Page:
WIPO Arbitration and Mediation Center
ADMINISTRATIVE PANEL DECISION
Virgin Enterprises Limited v. Juan Montes
Case No. D2016-0679
1. The Parties
The Complainant is Virgin Enterprises Limited of London, the United Kingdom of Great Britain and Northern Ireland (“UK”), represented by Stobbs IP Limited, UK.
The Respondent is Juan Montes of Panama.
2. The Domain Name and Registrar
The disputed domain name <virgincasinoreview.com> is registered with TierraNet d/b/a DomainDiscover (the “Registrar”).
3. Procedural History
The Complaint was filed with the WIPO Arbitration and Mediation Center (the “Center”) on April 6, 2016. On April 7, 2016, the Center transmitted, by email, a request to the Registrar for registrar verification in connection with the disputed domain name. On the same date, the Registrar transmitted, by email, its verification response to the Center confirming that the Respondent is listed as the registrant and also providing the Respondent’s contact details.
The Center verified that the Complaint satisfied the formal requirements of the Uniform Domain Name Dispute Resolution Policy (the “Policy” or “UDRP”), the Rules for Uniform Domain Name Dispute Resolution Policy (the “Rules”), and the WIPO Supplemental Rules for Uniform Domain Name Dispute Resolution Policy (the “Supplemental Rules”).
In accordance with the Rules, paragraphs 2 and 4, the Center formally notified the Respondent of the Complaint, and that the proceedings commenced on April 22, 2016. In accordance with the Rules, paragraph 5, the due date for Response was set to May 12, 2016. The Respondent did not submit any response. Accordingly, the Center notified the parties of the Respondent’s default on May 13, 2016.
The Center appointed Peter L. Michaelson as the sole panelist in this matter on May 23, 2016. The Panel finds that it was properly constituted. The Panel has submitted the Statement of Acceptance and Declaration of Impartiality and Independence, as required by the Center to ensure compliance with the Rules, paragraph 7.
4. Factual Background
As reflected in the registration record for the disputed domain name in the WhoIs database (a copy of the record appears in Annex A to the Complaint), the disputed domain name <virgincasinoreview.com> was registered on July 24, 2007 and is due to expire on July 24, 2016. The disputed domain name resolves to a website displaying the Complainant’s marks, providing information about the Complainant’s game offerings and linking to the Complainant’s website “www.virgingames.com”.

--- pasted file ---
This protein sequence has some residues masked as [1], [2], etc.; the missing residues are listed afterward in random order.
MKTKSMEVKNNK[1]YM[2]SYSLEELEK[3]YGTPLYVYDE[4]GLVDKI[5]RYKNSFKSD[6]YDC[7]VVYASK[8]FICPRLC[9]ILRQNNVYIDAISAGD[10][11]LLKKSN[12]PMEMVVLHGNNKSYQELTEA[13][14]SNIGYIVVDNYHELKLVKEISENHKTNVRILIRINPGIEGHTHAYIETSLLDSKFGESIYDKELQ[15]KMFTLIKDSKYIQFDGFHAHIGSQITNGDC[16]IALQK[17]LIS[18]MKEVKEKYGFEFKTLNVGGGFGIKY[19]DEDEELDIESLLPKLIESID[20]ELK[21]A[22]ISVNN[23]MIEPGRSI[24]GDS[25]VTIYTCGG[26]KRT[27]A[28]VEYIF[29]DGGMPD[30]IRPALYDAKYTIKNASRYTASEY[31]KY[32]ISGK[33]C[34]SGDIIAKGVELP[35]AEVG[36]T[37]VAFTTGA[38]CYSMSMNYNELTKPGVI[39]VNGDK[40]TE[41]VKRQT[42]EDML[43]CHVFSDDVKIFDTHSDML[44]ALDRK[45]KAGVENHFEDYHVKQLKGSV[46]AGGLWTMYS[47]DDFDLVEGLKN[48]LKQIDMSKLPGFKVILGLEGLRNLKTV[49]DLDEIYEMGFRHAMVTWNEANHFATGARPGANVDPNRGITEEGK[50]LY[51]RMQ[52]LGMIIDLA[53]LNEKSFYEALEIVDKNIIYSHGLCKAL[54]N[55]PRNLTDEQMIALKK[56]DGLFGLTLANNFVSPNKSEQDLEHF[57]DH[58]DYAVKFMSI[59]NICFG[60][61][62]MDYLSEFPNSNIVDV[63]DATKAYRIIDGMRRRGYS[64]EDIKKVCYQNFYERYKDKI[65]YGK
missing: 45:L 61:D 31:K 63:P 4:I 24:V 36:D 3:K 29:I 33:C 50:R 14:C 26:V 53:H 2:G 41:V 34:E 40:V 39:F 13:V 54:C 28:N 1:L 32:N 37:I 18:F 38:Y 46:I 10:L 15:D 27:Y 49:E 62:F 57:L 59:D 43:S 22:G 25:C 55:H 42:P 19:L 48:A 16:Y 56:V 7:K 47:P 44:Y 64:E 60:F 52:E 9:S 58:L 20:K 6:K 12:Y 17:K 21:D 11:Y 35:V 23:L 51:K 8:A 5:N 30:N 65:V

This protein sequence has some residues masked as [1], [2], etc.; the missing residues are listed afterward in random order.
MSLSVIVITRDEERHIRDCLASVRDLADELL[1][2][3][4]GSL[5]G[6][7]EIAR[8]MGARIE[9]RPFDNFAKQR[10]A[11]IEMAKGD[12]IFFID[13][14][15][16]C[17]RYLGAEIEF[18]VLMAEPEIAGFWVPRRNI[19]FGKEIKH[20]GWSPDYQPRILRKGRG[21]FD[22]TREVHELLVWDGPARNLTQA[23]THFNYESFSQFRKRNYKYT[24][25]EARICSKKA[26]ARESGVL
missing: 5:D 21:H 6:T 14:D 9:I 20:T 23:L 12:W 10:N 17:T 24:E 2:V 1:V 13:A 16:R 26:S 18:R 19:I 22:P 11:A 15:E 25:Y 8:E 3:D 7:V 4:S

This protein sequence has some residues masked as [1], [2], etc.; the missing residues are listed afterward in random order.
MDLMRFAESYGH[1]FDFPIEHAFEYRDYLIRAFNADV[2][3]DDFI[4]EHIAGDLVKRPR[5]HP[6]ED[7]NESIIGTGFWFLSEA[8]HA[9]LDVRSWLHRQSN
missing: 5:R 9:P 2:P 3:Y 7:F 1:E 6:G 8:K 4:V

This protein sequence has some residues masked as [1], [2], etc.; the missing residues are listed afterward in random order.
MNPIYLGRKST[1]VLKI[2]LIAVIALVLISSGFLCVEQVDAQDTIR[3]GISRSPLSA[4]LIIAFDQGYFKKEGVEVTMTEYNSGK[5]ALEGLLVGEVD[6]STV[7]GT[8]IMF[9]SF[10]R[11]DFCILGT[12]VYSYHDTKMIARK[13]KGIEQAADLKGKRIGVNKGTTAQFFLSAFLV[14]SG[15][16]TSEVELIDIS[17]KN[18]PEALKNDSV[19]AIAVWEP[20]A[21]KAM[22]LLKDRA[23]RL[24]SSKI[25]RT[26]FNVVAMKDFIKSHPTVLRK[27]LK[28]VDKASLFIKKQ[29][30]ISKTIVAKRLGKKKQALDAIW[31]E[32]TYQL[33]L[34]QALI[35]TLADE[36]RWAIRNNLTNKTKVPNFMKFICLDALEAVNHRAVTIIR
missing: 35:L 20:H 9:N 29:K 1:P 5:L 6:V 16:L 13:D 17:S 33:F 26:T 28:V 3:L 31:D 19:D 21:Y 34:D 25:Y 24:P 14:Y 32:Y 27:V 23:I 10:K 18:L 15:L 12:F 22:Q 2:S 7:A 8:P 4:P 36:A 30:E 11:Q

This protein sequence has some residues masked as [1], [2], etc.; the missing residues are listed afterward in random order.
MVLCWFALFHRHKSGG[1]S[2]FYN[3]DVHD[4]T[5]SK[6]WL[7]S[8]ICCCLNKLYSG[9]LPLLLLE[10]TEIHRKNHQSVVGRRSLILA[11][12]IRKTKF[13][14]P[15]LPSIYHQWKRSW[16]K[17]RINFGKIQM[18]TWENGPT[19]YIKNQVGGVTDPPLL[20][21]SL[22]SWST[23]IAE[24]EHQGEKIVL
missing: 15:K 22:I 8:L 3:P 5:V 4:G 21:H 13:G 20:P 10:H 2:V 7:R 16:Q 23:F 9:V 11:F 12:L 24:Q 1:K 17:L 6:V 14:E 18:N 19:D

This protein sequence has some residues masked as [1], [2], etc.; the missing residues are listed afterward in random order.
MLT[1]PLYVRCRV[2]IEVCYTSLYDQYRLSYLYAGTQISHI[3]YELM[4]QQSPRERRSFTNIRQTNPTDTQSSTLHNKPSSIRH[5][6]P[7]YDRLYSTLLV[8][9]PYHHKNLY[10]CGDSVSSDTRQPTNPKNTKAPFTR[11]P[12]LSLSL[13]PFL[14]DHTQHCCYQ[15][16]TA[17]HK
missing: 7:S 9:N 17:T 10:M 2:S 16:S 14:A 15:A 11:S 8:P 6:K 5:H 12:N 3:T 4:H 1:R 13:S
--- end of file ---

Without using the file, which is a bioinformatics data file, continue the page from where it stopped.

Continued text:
A. The Complainant’s VIRGIN Marks
As listed in Annex 4 to the Complaint, the Complainant owns approximately 100 UK and European (CTM) registrations for the mark VIRGIN, by itself or with another term, in either block letter or stylized forms. From the limited data provided in this annex, the following is a small sample of these registrations which carry relatively early dates of registration:
UK trademark registration 1009534; registration date: April 11, 1973
This mark was registered in international class 9.
2) VIRGIN (stylized)
UK trademark registration 1259731; registration date: February 6, 1986
This mark was registered in international class 16.
UK trademark registration 1287268; registration date: October 2, 1986
This mark was registered in various international classes including class 41.
B. The Parties and Their Activities
The Complainant, a corporation incorporated in England and Wales, is the brand owner and is responsible for the ownership, management and protection of all trademarks and intellectual property in the VIRGIN name for the Virgin Group of Companies (“Virgin Group”).
The Virgin Group originated in 1970 when founder and current chairman Richard Branson began selling popular music records under the name “Virgin”. Since that date, the Virgin Group has significantly expanded in size, geographic reach and the industries in which it operates. The Virgin Group now comprises over 300 branded companies operating in a corresponding array of businesses, including gaming, and across 30 countries worldwide including the US and various countries throughout Europe. The Virgin Group currently employs approximately 50,000 and generates annual revenues exceeding GBP 11.5 billion. Witness Statement of Victoria Wisener (trademark attorney employed by the Complainant), paragraphs 5-6 (a copy of the statement appears in Annex 6 to the Complaint). This statement highlights some of the growth, since 1970, in the lines of business that form the Virgin Group and the concomitant and expanding use of the VIRGIN mark in connection with those businesses. The Virgin Group annually expended between GBP 14 million to GBP 233 million worldwide during 2001-2010 to advertise and promote its goods and services bearing the mark VIRGIN. Id. at paragraph 225.